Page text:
The latest Surface Pro 9 is 12g lighter than last year’s model, but otherwise pretty much the same as previous models, with Microsoft’s excellent kickstand on the back to support the tablet at different angles.
The 13-inch display is slightly brighter than last year’s, balancing battery life and dynamically switching between 60Hz or 120Hz refresh rates for smooth scrolling. The keyboard and Slim Pen 2 stylus are the same as last year with few drawbacks, except that they are not included in the box and cost an additional £260 as a bundle.
The one negative is that the headphone socket is gone and the only options are a USB-C dongle (not included) or Bluetooth. Using the various Bluetooth headphones released in the past two years with the Surface generally works well, but the call quality is worse than with a wired headset.
However, their size and dimensions are, after all, tailored for use on a tabletop. The screen size is too large to be used close to the face like a tablet or mobile phone. And even though it has a touchscreen, it uses Windows 11, not to mention that neither the operating system nor the software is optimised for ‘mobile’ workflows like iOS or Android. Again, this is nothing new for the Surface Pro series, which has implicitly been oriented as a productivity ‘laptop alternative’ rather than a traditional mobile-style tablet. $1000 to $2600. Given the price point, one might argue that this is implicit, but flexibility is one of the core benefits of tablets.
The Surface Pro Signature Keyboard cover is not my favourite keyboard. The keys feel as thin and flat as they look, although there is enough travel to prevent your fingers from feeling like they are slamming into the desk. The trackpad is also very small, making it difficult to use effectively compared to the larger ones on many laptops. Nevertheless, the keyboard, which can be instantly detached and can be used as a cover or stylus holster, is very useful.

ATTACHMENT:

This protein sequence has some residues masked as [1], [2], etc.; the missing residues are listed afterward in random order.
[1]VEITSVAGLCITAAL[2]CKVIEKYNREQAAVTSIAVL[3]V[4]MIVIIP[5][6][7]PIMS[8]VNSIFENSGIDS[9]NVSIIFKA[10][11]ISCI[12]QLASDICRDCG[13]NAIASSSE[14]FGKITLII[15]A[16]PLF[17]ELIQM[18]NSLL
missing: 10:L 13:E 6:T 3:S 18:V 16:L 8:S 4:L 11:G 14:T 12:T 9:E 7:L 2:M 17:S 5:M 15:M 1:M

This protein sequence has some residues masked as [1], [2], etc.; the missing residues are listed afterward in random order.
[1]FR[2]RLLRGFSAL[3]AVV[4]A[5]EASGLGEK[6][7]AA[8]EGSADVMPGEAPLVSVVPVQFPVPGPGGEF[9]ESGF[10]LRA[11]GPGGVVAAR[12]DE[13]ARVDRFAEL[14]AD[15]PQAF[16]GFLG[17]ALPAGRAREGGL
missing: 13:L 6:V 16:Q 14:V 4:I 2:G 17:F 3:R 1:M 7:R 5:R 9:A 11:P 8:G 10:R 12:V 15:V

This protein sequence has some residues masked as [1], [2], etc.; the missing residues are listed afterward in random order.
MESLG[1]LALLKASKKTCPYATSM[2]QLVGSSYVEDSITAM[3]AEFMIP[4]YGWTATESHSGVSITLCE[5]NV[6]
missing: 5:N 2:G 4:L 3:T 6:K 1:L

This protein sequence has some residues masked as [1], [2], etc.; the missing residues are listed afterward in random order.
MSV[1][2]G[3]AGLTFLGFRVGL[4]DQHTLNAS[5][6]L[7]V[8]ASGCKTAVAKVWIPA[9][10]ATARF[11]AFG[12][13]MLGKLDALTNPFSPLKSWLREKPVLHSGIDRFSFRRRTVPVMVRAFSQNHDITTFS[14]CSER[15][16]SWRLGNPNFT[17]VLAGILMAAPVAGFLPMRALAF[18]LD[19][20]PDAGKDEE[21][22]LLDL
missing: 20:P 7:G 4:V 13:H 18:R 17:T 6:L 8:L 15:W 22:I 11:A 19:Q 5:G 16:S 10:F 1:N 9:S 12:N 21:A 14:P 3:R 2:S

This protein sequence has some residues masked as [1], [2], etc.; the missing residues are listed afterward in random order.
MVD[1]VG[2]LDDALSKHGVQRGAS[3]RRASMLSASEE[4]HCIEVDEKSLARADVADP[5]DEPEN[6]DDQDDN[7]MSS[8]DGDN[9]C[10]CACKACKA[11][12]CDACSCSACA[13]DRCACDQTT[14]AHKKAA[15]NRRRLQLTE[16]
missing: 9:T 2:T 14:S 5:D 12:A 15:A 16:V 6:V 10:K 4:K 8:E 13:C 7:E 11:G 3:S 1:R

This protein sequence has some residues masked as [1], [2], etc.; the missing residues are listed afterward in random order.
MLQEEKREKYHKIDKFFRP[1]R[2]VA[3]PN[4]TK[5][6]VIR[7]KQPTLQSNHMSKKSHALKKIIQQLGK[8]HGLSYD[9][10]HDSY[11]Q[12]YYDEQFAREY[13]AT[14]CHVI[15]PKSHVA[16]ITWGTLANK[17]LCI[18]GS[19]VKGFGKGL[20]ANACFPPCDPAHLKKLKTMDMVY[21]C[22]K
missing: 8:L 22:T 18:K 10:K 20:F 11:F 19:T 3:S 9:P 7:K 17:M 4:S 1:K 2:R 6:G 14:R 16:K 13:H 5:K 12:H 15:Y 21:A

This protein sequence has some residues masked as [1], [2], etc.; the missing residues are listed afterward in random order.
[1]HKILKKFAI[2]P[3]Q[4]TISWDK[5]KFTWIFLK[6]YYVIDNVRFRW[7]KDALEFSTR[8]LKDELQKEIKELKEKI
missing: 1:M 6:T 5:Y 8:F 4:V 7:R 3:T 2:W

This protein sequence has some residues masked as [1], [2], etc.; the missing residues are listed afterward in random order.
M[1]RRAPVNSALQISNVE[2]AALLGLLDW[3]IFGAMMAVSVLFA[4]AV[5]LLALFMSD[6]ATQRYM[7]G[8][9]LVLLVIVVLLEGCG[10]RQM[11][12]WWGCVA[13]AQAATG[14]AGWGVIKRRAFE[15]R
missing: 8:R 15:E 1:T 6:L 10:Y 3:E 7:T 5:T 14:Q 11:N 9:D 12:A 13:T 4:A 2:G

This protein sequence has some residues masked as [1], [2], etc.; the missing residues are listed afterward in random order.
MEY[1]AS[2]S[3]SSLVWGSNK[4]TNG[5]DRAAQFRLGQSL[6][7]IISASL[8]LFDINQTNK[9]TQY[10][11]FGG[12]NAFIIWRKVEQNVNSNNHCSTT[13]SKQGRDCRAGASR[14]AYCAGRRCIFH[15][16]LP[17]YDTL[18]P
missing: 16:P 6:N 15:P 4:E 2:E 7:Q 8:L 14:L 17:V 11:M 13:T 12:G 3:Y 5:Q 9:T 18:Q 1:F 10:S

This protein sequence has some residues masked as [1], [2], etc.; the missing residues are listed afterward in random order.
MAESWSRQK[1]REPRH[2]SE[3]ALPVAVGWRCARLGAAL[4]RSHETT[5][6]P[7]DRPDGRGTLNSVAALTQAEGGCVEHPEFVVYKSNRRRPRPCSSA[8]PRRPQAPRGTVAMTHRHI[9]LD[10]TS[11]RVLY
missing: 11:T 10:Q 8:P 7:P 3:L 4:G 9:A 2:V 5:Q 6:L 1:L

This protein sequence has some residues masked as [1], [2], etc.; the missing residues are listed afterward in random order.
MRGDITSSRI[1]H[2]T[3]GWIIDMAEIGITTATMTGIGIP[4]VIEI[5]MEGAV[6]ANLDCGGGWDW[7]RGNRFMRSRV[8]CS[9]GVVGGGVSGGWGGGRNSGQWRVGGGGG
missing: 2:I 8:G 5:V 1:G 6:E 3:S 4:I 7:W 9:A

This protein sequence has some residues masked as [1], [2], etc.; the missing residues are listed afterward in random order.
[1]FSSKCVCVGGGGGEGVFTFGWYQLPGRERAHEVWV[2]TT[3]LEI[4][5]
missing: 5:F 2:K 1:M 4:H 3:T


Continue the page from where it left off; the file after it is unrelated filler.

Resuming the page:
The main trade-off for choosing a more powerful Intel processor is, of course, battery life. The longevity of the Intel models was not bad, especially for this generation of Intel chips: at 60 Hz and medium brightness, we saw an average of 7 hours 35 minutes of continuous use, consistently over 7 hours 30 minutes; from the SQ3 model, almost five hours longer at the same workload. However, this is with 5G switched off, and with 5G it is less than seven hours, and 5G should be a major attraction of the SQ3 model. (The Intel model was also quicker to charge with the included 65W Surface Connector, reaching 60% in just over 51 minutes.) It can also be charged via USB-C.)